Macmillan gives over £124,800 to keep Devon cancer patients above the breadline
Macmillan Cancer Support has revealed that in 2016 it gave out grants totalling approximately £124,8001, to Devon residents who were struggling with the financial hardship that cancer can bring. Across the south west region, the charity provided just over £849,3001 in grants to help keep cancer patients financially afloat last year. With hundreds of Devon cancer patients relying on charity handouts to stay above the breadline, Macmillan Cancer Support is calling on the Government to change the law to ensure banks do more to ‘play their part’ as the financial crisis for cancer patients grows.
Last year in Devon Macmillan provided approximately £33,5001 to help local people living with cancer pay their heating bills; £21,0001 for travel costs to get to hospital appointments; £28,9001 to help clothe people who often experience sudden weight gain or loss due to their treatment and £5,900 for weekends away or days out to convalesce.
Thom Hunt, who was diagnosed with colon cancer in 2010 at the age of 27, explains how a Macmillan grant helped him. “Being diagnosed with cancer at that age was a real shock and having been self–employed and suddenly not able to work, my savings quickly ran out. The Macmillan benefits team based at the Macmillan Mustard Tree Centre in Plymouth helped me apply for a Macmillan Grant which allowed me to keep my car on the road so that I could get to hospital for chemotherapy appointments, as well as travel to visit my family who were three hours away by train. The grants are so vital because they ease the burden when you’ve got enough to worry about.”
Macmillan Benefits Advisor Denise Martin added “We talk to many people like Thom who are facing a very tough time financially so being able to offer a Macmillan grant, where people are eligible, can be a real lifeline. It’s often to help with things like increased energy costs due to feeling the cold more; kitchen appliances such as food processors for people who can’t eat solid food and travel to and from hospital for appointments. They can also allow someone who is very ill to have some precious time away with their family. Cancer is really tough on people’s finances and Macmillan’s grants are one way we can take away some of the worry so that they can focus on their health.”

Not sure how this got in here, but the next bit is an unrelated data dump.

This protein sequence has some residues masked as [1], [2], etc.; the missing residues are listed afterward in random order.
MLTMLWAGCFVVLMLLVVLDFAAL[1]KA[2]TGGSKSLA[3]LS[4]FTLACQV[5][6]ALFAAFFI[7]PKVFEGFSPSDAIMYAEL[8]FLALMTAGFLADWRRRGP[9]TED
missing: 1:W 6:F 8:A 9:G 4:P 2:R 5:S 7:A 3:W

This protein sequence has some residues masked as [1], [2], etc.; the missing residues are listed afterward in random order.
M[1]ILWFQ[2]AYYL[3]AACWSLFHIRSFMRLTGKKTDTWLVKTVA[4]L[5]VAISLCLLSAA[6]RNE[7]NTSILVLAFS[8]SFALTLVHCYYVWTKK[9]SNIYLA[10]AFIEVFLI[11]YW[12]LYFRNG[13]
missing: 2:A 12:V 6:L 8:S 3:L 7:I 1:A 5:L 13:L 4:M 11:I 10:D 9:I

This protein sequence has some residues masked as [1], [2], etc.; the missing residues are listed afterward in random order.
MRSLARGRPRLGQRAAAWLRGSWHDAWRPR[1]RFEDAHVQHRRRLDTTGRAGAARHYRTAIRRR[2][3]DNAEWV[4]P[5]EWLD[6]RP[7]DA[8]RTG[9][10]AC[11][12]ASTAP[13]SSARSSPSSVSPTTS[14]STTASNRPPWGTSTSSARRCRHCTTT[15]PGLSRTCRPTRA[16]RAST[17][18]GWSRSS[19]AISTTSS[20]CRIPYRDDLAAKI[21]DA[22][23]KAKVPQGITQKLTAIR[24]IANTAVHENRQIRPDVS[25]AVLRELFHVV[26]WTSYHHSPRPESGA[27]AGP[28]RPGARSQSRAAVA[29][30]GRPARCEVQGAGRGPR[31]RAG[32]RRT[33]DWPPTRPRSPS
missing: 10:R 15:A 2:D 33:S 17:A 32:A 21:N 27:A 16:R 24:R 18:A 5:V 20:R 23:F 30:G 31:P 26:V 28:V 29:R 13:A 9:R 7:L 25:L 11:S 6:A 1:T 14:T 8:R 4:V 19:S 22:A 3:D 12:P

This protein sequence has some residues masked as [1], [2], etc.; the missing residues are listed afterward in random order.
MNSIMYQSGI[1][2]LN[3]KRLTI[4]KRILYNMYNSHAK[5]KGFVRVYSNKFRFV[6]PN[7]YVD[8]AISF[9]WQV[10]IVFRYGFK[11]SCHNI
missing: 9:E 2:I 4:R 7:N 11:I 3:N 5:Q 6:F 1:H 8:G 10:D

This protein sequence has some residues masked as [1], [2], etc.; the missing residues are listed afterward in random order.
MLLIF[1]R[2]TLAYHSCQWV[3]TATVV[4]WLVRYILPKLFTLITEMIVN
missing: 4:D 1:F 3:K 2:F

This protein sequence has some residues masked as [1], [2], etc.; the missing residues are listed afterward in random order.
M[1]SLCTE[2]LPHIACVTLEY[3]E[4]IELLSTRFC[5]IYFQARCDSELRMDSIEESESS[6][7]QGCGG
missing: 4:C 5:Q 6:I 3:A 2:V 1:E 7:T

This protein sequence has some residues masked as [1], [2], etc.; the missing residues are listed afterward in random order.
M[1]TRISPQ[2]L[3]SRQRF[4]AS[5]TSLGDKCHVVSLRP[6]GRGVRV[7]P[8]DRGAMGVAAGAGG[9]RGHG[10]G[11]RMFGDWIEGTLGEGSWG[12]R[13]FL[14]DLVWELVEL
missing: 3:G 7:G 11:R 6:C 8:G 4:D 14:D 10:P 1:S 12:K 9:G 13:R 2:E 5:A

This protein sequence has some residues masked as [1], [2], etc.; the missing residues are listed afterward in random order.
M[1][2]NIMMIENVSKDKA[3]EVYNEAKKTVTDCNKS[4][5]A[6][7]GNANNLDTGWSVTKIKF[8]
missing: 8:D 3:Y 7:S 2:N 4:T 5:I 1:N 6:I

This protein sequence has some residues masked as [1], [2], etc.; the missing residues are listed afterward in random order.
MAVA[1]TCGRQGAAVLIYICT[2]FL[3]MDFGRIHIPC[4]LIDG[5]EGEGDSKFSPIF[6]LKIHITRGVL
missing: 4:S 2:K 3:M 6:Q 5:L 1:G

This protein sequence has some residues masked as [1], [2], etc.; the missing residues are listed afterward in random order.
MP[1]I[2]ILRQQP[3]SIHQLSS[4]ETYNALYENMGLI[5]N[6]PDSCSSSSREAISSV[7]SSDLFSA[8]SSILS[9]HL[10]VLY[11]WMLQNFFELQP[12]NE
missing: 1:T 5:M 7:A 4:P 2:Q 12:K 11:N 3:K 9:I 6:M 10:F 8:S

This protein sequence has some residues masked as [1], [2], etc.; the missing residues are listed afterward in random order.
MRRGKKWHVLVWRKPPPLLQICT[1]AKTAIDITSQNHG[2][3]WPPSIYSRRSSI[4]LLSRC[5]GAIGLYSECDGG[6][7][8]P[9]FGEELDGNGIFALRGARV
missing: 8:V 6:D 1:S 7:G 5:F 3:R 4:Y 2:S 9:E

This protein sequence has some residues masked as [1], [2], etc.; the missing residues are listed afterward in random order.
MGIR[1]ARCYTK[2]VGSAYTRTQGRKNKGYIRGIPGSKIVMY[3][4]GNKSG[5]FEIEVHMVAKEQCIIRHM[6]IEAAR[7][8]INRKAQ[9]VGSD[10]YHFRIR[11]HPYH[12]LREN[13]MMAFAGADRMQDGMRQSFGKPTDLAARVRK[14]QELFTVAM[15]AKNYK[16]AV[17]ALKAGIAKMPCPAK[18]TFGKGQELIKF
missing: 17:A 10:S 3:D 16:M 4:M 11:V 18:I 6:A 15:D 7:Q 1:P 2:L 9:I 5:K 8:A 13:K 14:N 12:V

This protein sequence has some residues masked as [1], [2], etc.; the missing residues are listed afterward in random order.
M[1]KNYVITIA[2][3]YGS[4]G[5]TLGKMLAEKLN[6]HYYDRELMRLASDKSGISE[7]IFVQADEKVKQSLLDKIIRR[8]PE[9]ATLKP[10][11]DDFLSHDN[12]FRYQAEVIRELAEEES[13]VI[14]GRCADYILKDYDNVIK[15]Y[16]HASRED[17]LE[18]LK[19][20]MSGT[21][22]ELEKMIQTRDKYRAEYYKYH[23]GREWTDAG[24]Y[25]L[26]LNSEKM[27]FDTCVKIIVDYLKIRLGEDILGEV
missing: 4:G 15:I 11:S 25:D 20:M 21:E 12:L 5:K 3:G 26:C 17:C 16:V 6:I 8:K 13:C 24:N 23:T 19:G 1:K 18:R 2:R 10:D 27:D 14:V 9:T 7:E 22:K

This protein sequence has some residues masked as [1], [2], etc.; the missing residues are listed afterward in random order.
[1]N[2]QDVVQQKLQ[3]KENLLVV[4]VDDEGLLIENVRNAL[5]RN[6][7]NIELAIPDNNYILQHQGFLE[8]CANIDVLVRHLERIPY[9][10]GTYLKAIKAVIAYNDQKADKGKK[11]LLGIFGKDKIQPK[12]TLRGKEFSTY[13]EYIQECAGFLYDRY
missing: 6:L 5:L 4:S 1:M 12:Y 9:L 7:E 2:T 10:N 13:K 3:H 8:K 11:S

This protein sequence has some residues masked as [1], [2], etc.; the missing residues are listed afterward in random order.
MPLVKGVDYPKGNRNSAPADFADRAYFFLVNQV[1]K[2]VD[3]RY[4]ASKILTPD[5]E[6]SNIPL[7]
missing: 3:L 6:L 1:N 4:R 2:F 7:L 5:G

For the majority of patients (83%), having cancer costs an average of £570 per month2. This is a result of lost income – if people are too ill to work – and increased expenses such as petrol if people need to travel to hospital and higher household bills because cancer patients often feel the cold more during treatment.
Macmillan has seen a rise in the number of financial grants it has given out to cancer patients over the last four years and says a combination of inflation, the rising cost of living and welfare reform could have exacerbated people’s financial difficulties during this time, forcing them to turn to charities for support.
With the Financial Guidance and Claims Bill currently going through parliament, Macmillan is urging the Government to change the law so that banks and financial service providers have a legal duty of care to their customers.
Everyone has a part to play in making sure the financial shock of cancer doesn’t turn into a crisis. To support Macmillan’s Banking on Change campaign visit macmillan.org.uk/bankingonchange
Anyone affected by cancer living in the Devon area can ask their healthcare professional for a referral to their nearest Macmillan Benefits service, or visit macmillan.org.uk/in-your-area where they can enter their location to information on how to contact their closest Macmillan Benefits service. Alternatively, they can call the Macmillan Support Line free on 0808 808 00 00 (Monday - Friday 9am - 8pm.)